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Saline vs Silicone Gel Filled Implants, Part #1
Posted by Laurence Weider on November 6, 2012
One of the most frequently asked questions in my practice relates to the choice between saline and silicone gel filled breast implants. Over the next two blogs I will review the pros and cons of each type of implant. Once a woman is considering having a breast augmentation in Dallas, she needs to decide whether to choose saline or silicone gel filled breast implants. In my practice in Dallas, my patients are about evenly split between those choosing silicone and those opting for saline. During the first installment, I will highlight the advantages of saline implants. The second installment will focus on the advantages of silicone gel filled implants.
Both types of implants have a silicone elastomer shell. The current generation of implants has a thicker shell than earlier generation implants. The thicker shell makes them stronger, more durable and less susceptible to leakage.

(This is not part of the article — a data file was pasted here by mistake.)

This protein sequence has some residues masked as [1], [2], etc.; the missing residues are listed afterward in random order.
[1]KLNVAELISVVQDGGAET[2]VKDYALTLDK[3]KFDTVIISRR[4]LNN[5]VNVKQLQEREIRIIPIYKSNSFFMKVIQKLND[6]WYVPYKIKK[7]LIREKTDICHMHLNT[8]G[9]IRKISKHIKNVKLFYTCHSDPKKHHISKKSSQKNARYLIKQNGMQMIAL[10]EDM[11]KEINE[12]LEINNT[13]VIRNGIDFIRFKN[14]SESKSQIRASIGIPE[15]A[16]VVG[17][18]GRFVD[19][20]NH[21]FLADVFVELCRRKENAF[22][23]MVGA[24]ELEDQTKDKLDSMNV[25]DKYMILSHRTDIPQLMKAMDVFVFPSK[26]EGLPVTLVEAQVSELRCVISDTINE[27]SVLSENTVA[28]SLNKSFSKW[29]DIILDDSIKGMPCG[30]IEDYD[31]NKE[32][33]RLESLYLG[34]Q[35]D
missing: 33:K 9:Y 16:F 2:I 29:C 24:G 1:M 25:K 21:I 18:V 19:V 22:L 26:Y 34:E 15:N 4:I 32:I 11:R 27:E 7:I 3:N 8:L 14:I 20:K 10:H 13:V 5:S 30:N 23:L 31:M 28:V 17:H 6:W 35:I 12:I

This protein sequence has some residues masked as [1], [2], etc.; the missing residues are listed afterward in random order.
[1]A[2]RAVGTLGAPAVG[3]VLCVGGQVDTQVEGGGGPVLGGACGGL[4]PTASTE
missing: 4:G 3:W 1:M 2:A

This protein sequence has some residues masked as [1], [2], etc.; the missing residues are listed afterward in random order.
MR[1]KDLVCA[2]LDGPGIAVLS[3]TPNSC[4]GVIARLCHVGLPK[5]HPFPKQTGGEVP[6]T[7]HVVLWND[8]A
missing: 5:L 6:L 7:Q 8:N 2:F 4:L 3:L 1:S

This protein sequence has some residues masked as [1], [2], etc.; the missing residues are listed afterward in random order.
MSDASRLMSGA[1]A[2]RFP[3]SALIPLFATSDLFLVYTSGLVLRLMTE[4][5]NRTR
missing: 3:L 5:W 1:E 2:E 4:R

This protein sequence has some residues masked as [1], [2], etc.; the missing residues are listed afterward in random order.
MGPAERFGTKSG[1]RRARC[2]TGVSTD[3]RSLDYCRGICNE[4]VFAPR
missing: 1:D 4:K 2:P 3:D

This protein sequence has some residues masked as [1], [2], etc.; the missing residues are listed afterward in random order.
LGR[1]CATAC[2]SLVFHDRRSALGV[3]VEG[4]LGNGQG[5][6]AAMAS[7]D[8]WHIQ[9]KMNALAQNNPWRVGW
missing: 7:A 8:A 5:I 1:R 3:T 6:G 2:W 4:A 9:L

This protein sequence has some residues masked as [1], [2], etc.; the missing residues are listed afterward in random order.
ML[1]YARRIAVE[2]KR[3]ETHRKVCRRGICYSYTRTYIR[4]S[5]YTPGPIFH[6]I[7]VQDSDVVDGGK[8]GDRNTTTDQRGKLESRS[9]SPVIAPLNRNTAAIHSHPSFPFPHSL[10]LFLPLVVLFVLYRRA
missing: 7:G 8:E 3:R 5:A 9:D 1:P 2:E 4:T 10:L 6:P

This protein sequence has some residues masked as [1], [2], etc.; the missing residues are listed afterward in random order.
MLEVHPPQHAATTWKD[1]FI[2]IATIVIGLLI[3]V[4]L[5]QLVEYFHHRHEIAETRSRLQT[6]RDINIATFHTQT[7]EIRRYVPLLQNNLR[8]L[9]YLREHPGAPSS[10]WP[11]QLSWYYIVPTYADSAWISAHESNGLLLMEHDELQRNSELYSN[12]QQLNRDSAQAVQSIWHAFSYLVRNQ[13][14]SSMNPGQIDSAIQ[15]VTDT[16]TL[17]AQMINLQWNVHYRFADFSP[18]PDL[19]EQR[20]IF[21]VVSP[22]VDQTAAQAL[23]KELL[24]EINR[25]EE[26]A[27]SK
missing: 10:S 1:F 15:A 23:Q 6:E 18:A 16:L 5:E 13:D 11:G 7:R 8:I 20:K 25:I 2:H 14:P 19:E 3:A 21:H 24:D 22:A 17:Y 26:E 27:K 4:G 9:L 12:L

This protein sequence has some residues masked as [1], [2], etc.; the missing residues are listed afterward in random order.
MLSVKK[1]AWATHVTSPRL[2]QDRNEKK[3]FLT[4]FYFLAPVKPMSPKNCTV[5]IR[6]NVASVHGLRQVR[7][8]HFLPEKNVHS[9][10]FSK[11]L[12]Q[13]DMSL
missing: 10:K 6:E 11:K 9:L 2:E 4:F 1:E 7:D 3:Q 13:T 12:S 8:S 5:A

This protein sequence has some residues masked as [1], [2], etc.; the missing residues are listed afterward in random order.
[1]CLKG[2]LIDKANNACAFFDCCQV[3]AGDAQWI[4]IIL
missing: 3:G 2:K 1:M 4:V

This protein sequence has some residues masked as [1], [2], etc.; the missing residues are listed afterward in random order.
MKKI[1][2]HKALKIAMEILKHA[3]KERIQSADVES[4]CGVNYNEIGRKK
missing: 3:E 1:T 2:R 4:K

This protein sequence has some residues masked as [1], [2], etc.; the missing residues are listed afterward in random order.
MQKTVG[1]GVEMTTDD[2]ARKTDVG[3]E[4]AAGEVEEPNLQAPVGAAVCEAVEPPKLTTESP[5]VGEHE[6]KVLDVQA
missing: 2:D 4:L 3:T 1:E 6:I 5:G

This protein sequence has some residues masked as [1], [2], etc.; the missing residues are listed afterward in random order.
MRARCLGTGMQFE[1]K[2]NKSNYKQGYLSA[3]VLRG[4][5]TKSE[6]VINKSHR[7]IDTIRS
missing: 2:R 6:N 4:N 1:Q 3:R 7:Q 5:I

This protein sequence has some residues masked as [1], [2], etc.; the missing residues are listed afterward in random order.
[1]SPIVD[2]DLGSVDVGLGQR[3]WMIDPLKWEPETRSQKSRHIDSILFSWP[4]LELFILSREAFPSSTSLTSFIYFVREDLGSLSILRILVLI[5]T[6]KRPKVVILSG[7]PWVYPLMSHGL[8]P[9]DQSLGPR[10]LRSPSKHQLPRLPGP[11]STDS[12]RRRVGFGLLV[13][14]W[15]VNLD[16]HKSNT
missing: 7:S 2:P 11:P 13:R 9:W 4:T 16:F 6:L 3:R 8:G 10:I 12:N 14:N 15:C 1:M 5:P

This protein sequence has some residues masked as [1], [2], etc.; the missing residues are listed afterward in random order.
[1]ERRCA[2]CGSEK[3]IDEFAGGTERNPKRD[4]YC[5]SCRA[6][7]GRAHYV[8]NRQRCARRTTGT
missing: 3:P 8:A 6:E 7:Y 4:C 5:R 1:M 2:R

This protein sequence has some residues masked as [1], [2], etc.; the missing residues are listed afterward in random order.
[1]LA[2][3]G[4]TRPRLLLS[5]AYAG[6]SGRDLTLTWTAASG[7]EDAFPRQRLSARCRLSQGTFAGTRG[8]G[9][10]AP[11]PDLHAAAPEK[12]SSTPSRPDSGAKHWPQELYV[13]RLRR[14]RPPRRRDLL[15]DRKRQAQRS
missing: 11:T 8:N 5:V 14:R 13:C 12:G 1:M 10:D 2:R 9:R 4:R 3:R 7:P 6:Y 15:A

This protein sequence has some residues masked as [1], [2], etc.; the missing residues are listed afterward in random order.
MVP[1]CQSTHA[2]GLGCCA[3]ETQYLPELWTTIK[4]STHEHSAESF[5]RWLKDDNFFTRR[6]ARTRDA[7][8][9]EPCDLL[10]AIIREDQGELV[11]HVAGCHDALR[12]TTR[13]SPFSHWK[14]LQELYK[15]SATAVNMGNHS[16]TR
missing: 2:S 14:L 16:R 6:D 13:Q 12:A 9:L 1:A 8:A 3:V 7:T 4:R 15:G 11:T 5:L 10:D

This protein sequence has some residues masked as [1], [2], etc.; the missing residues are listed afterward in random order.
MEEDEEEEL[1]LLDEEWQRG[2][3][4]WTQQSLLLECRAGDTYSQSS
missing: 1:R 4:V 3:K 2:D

It is the fill material of the implants that varies. Saline filled implants are quite simply filled with sterile salt water. Because they are filled in the operating room, the surgeon is able to vary the amount of fill in each implant to correct small discrepancies in breast size. The silicone gel filled implants, on the other hand, are prefilled during the manufacturing process, so their fill volume cannot be adjusted.
Another key difference between the two types of implants is leakage detection. While both types of implants have low leakage rates, the saline filled implants will deflate when they leak, typically making the leakage easy to detect for the patient and the surgeon. The saline is absorbed by the body and is harmless. If a silicone implant leaks, it is likely that the patient won’t be aware of it. This is because the gel will typically stay in the implant or in the pocket around the implant. Because of this, the FDA has recommended that women with silicone gel filled implants undergo an MRI three years after surgery and every two years after that in order to detect asymptomatic implant leakage. It is concern about a silicone leakage that could go undetected that many women site as the reason they chose saline implants instead of silicone gel filled implants.
Cost is another key factor that differentiates these two types of implants. A pair of silicone implants costs about $1000 more than a pair of saline filled implants. The price difference reflects the additional cost charged by the implant manufacturer. In my next blog, I will focus on the advantages of silicone gel filled implants.